It didn’t take long for Duhon to get with the program. Later in that game won by the Crimson Tide 24-7, Duhon was on the punt coverage team when an Alabama returner came sailing up the sideline in front of the Crimson Tide bench.
“I clicked his heels right in front of Bear Bryant,” Duhon said of his fast, well-timed tackle. “I got up, looked at Bear Bryant, he looked at me and he just shook his head. I thought `That’s pretty neat.’”
Duhon finished the season with 19 tackles. But in April 1982 two weeks before the spring semester ended, his love of rodeo could not be denied any longer. He told Stovall he was quitting to pursue a professional rodeo career. He immediately began training for steer wrestling.
After three years of practicing during the week and competing along with his brother almost every weekend in amateur rodeos in Louisiana, Mississippi and Alabama, Duhon decided to turn pro in May 1985 after the season had already started.
He finished 18th in the world and accomplished his goal of winning Rookie of the Year. In 1986, he won the first of his back-to-back world steer wrestling championships.
In those national finals, Duhon set a world record that stood alone for 15 years before it was tied. Riding a horse named Jimmy, he took a steer to the ground in three seconds.
“I knew it was fast,” Duhon said. “I didn’t look at the clock until I got back to the box and they announced it was a world record. I thought, `Maaannnn.’”
Duhon won $41,370 that day, the most pro money ever pocketed by a steer wrestler in the national finals. It boosted his 1986 earnings to a staggering $114,535, the largest amount of single-season money ever banked by a steer wrestler.
In his first six pro seasons, Duhon won nine of his 13 career rodeo event titles, the last one in 1990 shortly before he left the sport until 1992 to take care of his ailing father.
“I came home, took a job in an oil field working seven days on seven days off,” Duhon said. “I slacked on my (steer wrestling) practice.
“Daddy (who had heart problems) was confined to the house for a year. When he started feeling better, he said to me `What are you thinkin’ about?’ I said, `I’m thinkin’ of trying it again.’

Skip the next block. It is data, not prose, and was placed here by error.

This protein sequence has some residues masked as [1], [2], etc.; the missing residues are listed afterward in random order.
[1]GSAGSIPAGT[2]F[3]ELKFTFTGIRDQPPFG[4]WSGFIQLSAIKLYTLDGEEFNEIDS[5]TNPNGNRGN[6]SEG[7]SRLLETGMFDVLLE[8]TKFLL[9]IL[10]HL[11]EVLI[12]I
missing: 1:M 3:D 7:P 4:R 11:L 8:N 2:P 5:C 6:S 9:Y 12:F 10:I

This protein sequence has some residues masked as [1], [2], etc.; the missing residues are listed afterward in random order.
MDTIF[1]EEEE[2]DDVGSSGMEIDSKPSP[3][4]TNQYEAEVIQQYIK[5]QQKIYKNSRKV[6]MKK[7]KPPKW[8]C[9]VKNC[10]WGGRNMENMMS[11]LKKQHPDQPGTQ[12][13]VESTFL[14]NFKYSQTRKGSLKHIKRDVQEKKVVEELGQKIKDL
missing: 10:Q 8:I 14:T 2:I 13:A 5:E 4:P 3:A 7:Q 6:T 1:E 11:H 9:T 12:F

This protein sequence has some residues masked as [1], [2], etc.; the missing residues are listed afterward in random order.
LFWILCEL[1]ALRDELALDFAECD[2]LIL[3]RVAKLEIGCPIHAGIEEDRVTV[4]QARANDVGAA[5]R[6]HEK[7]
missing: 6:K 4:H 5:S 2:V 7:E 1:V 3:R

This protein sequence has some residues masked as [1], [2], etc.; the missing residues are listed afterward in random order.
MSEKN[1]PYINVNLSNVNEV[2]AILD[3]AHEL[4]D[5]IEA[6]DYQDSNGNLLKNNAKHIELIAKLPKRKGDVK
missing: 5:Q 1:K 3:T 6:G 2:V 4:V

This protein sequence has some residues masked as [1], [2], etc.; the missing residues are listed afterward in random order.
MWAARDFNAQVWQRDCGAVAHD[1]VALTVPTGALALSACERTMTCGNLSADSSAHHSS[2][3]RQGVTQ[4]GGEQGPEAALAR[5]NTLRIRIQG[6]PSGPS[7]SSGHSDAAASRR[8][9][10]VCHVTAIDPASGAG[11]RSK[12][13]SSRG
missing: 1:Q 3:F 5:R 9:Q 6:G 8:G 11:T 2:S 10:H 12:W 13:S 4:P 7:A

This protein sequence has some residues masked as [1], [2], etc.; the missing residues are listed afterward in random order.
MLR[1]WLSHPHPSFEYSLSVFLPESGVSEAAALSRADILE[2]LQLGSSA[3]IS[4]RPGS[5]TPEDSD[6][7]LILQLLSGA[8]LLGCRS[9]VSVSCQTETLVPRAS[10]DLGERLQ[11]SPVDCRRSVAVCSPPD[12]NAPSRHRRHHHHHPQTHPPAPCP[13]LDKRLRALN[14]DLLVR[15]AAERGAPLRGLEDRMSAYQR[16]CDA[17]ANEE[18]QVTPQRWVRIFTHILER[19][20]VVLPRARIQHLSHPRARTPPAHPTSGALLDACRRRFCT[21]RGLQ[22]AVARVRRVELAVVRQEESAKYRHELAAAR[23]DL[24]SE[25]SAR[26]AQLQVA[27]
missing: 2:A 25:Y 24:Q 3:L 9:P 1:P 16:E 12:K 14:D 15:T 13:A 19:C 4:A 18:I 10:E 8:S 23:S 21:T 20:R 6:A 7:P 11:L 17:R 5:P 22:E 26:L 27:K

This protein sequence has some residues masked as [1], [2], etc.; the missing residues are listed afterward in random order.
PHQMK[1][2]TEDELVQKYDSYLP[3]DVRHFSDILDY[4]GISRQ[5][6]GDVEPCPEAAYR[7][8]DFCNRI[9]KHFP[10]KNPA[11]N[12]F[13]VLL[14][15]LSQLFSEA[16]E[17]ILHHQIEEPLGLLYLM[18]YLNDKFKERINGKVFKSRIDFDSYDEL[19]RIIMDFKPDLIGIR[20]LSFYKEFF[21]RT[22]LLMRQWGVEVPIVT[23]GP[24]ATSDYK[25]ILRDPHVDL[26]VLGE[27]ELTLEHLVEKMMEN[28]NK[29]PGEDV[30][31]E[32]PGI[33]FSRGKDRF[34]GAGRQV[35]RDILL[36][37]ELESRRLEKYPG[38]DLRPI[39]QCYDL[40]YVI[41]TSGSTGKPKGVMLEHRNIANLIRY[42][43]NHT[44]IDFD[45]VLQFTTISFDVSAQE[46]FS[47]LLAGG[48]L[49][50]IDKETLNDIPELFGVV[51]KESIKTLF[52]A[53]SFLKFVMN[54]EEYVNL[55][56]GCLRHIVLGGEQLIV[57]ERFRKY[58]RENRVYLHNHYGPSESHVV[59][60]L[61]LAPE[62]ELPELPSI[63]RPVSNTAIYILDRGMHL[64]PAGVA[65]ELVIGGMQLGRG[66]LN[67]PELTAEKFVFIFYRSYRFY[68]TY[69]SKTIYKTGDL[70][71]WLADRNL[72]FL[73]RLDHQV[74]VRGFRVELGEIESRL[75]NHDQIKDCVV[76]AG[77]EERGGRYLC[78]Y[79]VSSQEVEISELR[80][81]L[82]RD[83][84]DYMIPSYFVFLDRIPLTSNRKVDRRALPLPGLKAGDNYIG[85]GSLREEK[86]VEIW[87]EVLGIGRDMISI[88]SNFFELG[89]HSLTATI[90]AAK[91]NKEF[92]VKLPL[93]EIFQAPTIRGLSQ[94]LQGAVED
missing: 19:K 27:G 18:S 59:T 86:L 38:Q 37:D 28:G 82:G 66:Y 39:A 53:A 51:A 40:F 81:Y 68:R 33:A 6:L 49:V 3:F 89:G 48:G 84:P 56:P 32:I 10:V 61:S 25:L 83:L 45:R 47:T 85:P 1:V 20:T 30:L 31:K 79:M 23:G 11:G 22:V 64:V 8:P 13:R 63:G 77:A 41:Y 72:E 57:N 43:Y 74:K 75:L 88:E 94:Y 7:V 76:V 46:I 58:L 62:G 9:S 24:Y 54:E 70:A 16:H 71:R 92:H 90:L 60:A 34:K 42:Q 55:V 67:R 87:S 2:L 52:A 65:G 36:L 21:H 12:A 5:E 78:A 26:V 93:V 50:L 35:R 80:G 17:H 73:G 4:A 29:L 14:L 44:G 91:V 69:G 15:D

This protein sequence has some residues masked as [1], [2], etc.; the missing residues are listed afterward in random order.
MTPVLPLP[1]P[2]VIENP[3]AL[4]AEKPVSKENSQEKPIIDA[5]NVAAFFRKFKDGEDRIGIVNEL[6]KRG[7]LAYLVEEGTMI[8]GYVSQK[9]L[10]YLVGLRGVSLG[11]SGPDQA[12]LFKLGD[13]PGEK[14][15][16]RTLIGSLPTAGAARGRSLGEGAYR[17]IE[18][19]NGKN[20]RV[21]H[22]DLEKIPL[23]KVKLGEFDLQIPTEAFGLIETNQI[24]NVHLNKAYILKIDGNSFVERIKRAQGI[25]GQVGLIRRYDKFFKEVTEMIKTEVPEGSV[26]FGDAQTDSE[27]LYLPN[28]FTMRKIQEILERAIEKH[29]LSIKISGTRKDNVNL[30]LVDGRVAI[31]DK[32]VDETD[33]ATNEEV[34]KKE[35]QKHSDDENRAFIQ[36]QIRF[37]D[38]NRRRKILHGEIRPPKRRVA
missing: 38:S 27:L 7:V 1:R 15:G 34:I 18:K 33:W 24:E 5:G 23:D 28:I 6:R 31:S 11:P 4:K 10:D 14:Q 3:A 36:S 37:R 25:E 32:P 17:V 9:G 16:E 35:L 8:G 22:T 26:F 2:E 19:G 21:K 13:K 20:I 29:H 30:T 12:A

“He went and bought 20 steers and me and him started practicing. He had high school kids come over Tuesdays and Thursdays to practice and he’d help them for nothing.”
Duhon returned full throttle to the pro circuit in 1992, finishing fourth in the world in ’92. He won his third and final world championship in ’93.
“A lot of people said I had gotten too old and said I was slippin’,” Duhon said. “I showed myself and everyone I still had it.”
Duhon avoided serious injuries in his career until he was sixth in the world in March 1995 and tore knee ligaments. Then, he had a 40,000-point lead in the steer wrestling standings in May 1998 when he again tore ligaments. He still finished fifth in the world.
“After that, I kinda slowed down,” he said. “I kept getting injuries. I’ve had both shoulders worked on as well as my back and a full replacement knee.”
He won one last steer wrestling event in 2000 at the National Western Stock Show and Rodeo in Denver, then decided he was done.
Three years later in November 2003, Duhon’s father, the man who taught him everything he knew about steer wrestling, passed away.
While his dad has been gone now for 19 years, it’s fascinating how Duhon has navigated the circle of life.
His oldest son Steven went on to play football and his younger son Dustin joined the rodeo team, both at small Texas colleges.
“It’s kinda my split personality – one played football and one rodeoed,” Duhon said with a laugh.
Like his dad, Duhon has transitioned into a rural life in which he raises cattle, trains and sells horses and most importantly hosts all and any kids who want to rodeo.
“I always have kids come over to practice or something,” he said. “My dad helped as many as he could as long as they were good kids. He didn’t charge them anything. So, I kind of carry on what he did.”
And if those young’uns pay close attention, they may hear some pearls of wisdom that Billy Duhon passed down to his son. There’s one that has served Steve well, all the way from his one-year LSU football pitstop to being honored in two Hall of Fames.
And it’s this:
“Never quit. If you go to do it, then do it. If you’ve set a goal, bear down, put your head down and don’t stop until you succeed.”